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Re: Extensional modals?

Of course. That was intentional - to show you the kind of major premise you'd need to form a temporal syllogism. The major premise was not given by you, nor considered as true by me! Just intended as an example. If you want to limit the argument to Alex, then the apodosis format (the 2nd) is the correct one - but that's not, to repeat, a temporal syllogism.

Something about you (optional) logician-philosopher

Re: Extensional modals?

Thanks Avi. This modal stuff is quite tricky and will take time to understand because some of the ideas are subtle. There are so many ways of expressing propositions in English that it's sometimes hard to see whether some proposition is natural, temporal, or neither. Your writing is clear but I wish there were more concrete examples because it would make the distinctions easier to grasp. Maybe I'm just not smart enough.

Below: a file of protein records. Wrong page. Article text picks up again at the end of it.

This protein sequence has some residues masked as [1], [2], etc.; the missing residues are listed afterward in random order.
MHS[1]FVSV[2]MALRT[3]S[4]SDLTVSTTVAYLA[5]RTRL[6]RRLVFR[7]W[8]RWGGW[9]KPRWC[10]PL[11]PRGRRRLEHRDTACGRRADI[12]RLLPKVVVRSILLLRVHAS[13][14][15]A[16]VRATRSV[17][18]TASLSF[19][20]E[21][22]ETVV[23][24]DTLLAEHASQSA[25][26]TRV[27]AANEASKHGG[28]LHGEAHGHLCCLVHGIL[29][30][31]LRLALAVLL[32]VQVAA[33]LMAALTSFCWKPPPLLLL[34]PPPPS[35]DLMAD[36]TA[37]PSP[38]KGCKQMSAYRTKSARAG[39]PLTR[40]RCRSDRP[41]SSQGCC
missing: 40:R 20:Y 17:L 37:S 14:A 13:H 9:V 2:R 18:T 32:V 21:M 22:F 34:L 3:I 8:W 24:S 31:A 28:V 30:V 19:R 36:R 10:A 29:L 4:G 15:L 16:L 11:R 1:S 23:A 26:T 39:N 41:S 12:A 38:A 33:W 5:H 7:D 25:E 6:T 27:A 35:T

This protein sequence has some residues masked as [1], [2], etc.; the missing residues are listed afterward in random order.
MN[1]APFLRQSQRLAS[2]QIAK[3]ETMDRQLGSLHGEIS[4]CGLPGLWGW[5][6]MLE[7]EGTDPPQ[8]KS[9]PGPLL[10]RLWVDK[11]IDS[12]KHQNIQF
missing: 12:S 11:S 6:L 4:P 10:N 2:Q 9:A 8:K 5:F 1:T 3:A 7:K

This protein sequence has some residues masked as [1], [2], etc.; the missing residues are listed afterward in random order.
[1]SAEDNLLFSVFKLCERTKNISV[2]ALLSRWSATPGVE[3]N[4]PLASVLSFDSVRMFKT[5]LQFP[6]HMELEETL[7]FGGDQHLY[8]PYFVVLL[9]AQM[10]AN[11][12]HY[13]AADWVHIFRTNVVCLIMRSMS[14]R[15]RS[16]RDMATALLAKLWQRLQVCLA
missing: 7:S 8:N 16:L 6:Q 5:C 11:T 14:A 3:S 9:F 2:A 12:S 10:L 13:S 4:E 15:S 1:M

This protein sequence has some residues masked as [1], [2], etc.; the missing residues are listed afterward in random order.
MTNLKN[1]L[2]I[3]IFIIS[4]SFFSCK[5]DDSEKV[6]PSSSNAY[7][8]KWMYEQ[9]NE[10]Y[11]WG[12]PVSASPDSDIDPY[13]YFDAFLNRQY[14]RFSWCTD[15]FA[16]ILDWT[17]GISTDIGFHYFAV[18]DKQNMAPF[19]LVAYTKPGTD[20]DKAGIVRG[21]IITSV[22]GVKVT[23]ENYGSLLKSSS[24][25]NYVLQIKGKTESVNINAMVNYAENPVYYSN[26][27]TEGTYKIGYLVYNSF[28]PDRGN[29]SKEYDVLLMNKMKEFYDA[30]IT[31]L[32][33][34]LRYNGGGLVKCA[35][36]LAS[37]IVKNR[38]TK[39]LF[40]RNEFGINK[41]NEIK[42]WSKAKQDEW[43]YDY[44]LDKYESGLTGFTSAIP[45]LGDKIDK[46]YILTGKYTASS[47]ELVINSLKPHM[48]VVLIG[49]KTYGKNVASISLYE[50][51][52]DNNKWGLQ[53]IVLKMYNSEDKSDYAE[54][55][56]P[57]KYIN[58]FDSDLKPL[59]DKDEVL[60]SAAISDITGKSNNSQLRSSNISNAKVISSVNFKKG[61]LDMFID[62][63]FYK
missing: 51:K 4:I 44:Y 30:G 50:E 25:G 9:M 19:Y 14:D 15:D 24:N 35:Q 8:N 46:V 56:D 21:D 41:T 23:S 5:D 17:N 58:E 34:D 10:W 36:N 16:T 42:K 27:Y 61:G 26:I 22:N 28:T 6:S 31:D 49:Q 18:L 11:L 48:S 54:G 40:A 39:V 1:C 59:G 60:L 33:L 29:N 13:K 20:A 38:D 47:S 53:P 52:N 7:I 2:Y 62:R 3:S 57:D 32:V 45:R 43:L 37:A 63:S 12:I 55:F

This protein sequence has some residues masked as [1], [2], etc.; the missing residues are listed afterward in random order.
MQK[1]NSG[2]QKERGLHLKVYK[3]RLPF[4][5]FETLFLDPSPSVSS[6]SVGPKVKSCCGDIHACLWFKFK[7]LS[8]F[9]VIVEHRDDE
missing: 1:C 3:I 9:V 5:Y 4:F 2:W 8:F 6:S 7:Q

Re: Extensional modals?

algojack, don't blame yourself. Even I, before I replied to your questions, had to think twice, before I could sort them out. Logic studies involve being careful and precise in language and in thought - that's what's good about it. And you are right in saying that people use modal qualifiers in somewhat mixed-up ways. E.g. we might say "People are sometimes very foolish," when we rather mean "some people are very foolish" or maybe both "some people are sometimes very foolish." Logic raises our awareness of the different possibilities of meaning and the possible errors. So, it is worth studying and practicing.

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Re: Extensional modals?

Thanks for the encouragement. I'll keep reading a few pages everyday and if there's something I'm struggling with I'll post my queries and hopefully you'll be able to clarify, as you already have. Cheers,
Jack.